I used to second guess every decision and spent too much time worried about what others might think of me. When you become a mom, something shifts as you become more confident in your role as a mom. There isn’t time to worry about what other people might think about the way you parent. There’s a ripple effect, and for me, I started to feel more confident to the decisions I make, relationships with others, and even my style – decorating my home, what I wear, etc. Confidence in myself took time. It wasn’t until almost three years into motherhood that I posted this photo. For the first time, I see myself so differently. It’s a beautiful thing.

 

I learned that perfectionism isn’t a thing

Pre-kids, my home always had to look perfect. Chairs pushed in, nothing on the counters, made beds, laundry was always done – it was perfect. Both girls’ rooms weren’t ready when they were born. Our basement was a disaster most of the last three years, and there’s always stuff everywhere. Our house is still clean, but the stuff piles up, beds are often unmade, and the laundry is another level – and that’s ok. One day, I’ll miss how small they were, but it isn’t possible for things to always look perfect and to prioritize the things that matter more. 

 

I know the importance of asking for help and having friends

This one is pretty straightforward, but there is no way to do this alone. Friends, mom-friends, and family are so needed. It really does take a village. Ask for help and show up for your mom friends. Motherhood can be so lonely. We need each other.

 

I think more about others

When Margot was a baby, I made the change to clean beauty – I wanted more sustainable options that were safer around my baby. I can’t help but think about the planet, other mothers, their babies, and the struggles so many families go through. Childhood cancer was a cause I donated to before it impacted my family, but after Margot was diagnosed, I knew I needed to do more for families in treatment. We’ve raised over $105,000 for Alex’s Lemonade Stand and Lurie’s Oncology Department, and I’m not done. 

 

I’m more kind to myself

Being a mom to girls made me change the way I treat myself and how I talk about my body. In my 20s, I pushed myself to the point of getting shingles – working late, going to CrossFit 4-5x a week, and rarely experiencing down time. Do I like how soft my stomach is right now? No. But do I obsess over it? No. I treat myself the way I hope my girls will treat themselves. For the first time ever, I am a lot less hard on myself, and I have my beautiful girls to thank for that.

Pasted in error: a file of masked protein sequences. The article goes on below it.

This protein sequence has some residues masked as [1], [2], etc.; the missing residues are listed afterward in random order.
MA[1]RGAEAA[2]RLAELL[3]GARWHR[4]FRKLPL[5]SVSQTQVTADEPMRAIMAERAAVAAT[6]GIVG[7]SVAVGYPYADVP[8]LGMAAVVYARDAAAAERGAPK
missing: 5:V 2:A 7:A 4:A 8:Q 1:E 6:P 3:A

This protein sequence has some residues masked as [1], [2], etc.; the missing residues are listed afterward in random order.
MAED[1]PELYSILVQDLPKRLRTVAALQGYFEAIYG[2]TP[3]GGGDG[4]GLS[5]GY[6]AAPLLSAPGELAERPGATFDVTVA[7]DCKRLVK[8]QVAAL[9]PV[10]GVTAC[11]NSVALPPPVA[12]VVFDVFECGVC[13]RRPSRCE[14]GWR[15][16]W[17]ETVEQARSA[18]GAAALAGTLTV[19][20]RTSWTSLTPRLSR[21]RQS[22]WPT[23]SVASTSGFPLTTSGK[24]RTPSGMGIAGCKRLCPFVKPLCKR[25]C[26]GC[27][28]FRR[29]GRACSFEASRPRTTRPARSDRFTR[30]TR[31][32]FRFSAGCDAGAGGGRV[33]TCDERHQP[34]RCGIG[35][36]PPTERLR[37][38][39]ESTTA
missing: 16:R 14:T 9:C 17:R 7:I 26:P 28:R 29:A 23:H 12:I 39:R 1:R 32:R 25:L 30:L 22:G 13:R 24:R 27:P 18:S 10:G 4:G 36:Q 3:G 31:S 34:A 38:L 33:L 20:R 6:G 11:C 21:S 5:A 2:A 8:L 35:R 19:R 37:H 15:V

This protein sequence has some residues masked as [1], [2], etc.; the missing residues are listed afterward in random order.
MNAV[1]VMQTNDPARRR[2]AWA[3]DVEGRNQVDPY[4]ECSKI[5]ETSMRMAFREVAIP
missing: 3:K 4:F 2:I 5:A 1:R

How has motherhood changed you? 

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  • Motherhood is an alternate reality. Ten years into this wild, messy, hard, sweet, wonderfully chaotic role, I can’t even remember what life was like pre-kid! Did I actually sleep in on Saturday mornings and eat hot food and wear white clothes?

    I really appreciate you highlighting how society so often overlooks the role of women and mothers in their position as primary caregivers. We are literally raising the next generation and can influence the world for good by empowering our children to be loving and empathetic, hard workers while focused on self-care, independent and yet reliant team-players, headstrong and open to feedback – full of curiosity and life. But this is all so hard in a culture where we’re made to feel constant pressure to be more, do more, accomplish more, produce more. So gold star for being such a vocal proponent of the importance of our role as mothers!

    http://elisabeth-frost.com

  • I just had my third baby 10 weeks ago. He was diagnosed with a congenital heart defect in utero at 32 weeks. He required open heart surgery at 3 days old to survive and I was induced within our local children’s hospital as to give him a fighting chance. I went into this pregnancy thinking I knew everything – I have two boys (4 & 2), both the product of preeclampsia and very difficult pregnancies. I thought nothing could surprise me. His diagnosis shifted everything. Motherhood has made me strong, a baby with a life threatening condition has forced me to admit I’m fallible. Living in the ICU forced me to admit that I can’t do it all and that depending on our community to help take care of our kids and put food on our table isn’t weakness – it’s a reflection of how we value and treat our friends and family. I also used to be afraid that motherhood would force me to lose myself – instead I’m so much more confident and secure. Motherhood takes almost everything from you but somehow it gives back even more.